Time to Cook – Cook the turkey immediately after it is thawed. Do not refreeze. If purchasing a fresh turkey, cook it within a day or two. Insert a meat thermometer into the thickest part of the thigh, not touching any bone, and cook to a minimum internal temperature of 165°F. Check the internal temperature in the innermost part of the thigh and wing, and the thickest part of the breast as well. Cook stuffing separately in a casserole pan to a safe minimum internal temperature of 165°F or higher. If cooking stuffing in the turkey, ensure the turkey and stuffing both reach 165°F or higher.
Storing Leftovers Safely – Within two hours of taking the turkey out of the oven, store leftover turkey in shallow containers and put them in the refrigerator or freezer. Use cooked leftover turkey, stuffing and gravy within 3 to 4 days. When using leftovers, reheat the foods thoroughly to 165°F and bring gravy to a boil before serving.
For more information, contact San Bernardino County Department of Public Health Division of Environmental Health Services at (800) 442-2283 or visit our website at www.sbcounty.gov/dph/dehs.
The San Bernardino County Museum has again achieved 10-year accreditation by the American Alliance of Museums, the highest national recognition afforded the nation’s museums.
Accreditation brings national recognition to a museum for its commitment to excellence, accountability, high professional standards and continued institutional improvement. It strengthens the museum profession by promoting practices that enable leaders to make informed decisions, allocate resources wisely, and remain financially and ethically accountable in order to provide the best possible service to the public.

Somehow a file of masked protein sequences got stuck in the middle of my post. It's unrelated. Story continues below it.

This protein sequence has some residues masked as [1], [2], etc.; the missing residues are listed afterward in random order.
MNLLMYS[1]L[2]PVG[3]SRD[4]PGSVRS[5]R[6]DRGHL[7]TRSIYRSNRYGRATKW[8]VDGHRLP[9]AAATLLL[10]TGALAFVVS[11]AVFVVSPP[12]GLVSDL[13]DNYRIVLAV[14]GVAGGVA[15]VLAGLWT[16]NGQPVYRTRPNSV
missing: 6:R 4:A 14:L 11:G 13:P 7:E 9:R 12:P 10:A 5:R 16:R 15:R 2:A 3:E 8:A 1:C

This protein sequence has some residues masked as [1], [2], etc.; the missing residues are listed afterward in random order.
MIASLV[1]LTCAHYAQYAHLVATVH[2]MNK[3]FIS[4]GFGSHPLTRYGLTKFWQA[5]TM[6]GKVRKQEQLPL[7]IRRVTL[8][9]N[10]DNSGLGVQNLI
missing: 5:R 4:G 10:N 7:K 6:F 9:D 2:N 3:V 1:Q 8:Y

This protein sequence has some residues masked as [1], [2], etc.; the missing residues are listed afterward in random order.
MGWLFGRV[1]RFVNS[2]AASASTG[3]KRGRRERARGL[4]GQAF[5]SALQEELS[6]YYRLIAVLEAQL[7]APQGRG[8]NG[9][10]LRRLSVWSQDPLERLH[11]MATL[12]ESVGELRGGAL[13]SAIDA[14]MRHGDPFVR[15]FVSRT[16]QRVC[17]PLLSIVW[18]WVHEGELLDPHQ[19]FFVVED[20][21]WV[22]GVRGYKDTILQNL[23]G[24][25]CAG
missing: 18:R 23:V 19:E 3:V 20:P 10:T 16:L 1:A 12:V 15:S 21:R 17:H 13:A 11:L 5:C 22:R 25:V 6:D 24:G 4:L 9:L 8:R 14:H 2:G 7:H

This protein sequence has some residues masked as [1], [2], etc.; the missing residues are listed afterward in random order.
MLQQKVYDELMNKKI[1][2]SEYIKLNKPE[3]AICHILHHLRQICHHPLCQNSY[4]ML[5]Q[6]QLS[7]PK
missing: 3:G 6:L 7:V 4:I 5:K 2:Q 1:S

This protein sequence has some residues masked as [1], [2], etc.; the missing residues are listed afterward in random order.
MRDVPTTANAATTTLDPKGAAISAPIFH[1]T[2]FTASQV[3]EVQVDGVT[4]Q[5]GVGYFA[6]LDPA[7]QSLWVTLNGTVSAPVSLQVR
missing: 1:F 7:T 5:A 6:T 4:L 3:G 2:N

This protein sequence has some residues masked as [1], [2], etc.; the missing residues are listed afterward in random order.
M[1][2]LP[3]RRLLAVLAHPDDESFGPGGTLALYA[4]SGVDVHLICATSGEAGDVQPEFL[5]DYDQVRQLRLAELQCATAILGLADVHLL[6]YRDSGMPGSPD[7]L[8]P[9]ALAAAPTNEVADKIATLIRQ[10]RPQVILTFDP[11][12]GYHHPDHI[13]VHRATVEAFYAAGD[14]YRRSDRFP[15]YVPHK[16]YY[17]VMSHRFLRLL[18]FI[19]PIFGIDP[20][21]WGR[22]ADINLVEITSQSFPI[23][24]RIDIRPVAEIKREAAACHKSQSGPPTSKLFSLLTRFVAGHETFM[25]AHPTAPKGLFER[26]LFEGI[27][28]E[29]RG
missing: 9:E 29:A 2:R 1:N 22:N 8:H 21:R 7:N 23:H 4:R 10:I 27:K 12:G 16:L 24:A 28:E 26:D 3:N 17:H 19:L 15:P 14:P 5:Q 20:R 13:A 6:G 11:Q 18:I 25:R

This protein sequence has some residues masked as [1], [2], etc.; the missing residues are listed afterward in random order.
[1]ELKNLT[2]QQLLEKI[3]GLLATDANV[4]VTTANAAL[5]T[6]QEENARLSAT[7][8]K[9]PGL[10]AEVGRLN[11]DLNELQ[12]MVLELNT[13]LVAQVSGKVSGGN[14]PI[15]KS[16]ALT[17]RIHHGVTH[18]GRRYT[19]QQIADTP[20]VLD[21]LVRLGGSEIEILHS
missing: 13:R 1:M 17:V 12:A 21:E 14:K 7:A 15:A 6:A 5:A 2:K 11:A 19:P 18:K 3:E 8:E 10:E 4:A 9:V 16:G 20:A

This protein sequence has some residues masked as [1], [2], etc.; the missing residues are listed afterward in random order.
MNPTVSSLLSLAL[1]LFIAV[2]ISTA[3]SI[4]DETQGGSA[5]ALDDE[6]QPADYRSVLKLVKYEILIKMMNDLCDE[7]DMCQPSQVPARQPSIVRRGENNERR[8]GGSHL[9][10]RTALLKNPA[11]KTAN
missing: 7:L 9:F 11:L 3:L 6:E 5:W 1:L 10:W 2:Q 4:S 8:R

The process is a peer-based review centered on what the museum industry considers the “Characteristics of Excellence,” which are the national standards and best practices in museums. These standards include high quality in the museum’s mission, institutional code of ethics, strategic planning, public engagement, and collections management. The San Bernardino County Museum has been accredited by the American Alliance of Museums (AAM) since 1974. This will be the fifth time the museum has been awarded this high mark of distinction.
“This re-accreditation gives us continued confidence in the museum as an essential component of our Countywide Vision, and recognition that the Museum’s public and educational programs and care of our county’s precious heritage remain relevant and valuable to our residents,” said Board of Supervisors Chairman Robert Lovingood.
“The County Museum’s successful re-accreditation speaks volumes about the quality of the leadership selected to champion the Museum and help it to grow to its fullest potential in service to our community,” said Kurt Hagman, Vice-Chairman of the Board of Supervisors. “It is with great delight that I commend the staff for their hard work in making sure to carry out the board’s vision and direction. The Museum has gone through challenges in the past, but our team has persevered through hard work in providing the best experience to the public that comes through its doors. I wish them continued success in meeting and exceeding the expectations of all who enter through the doors. “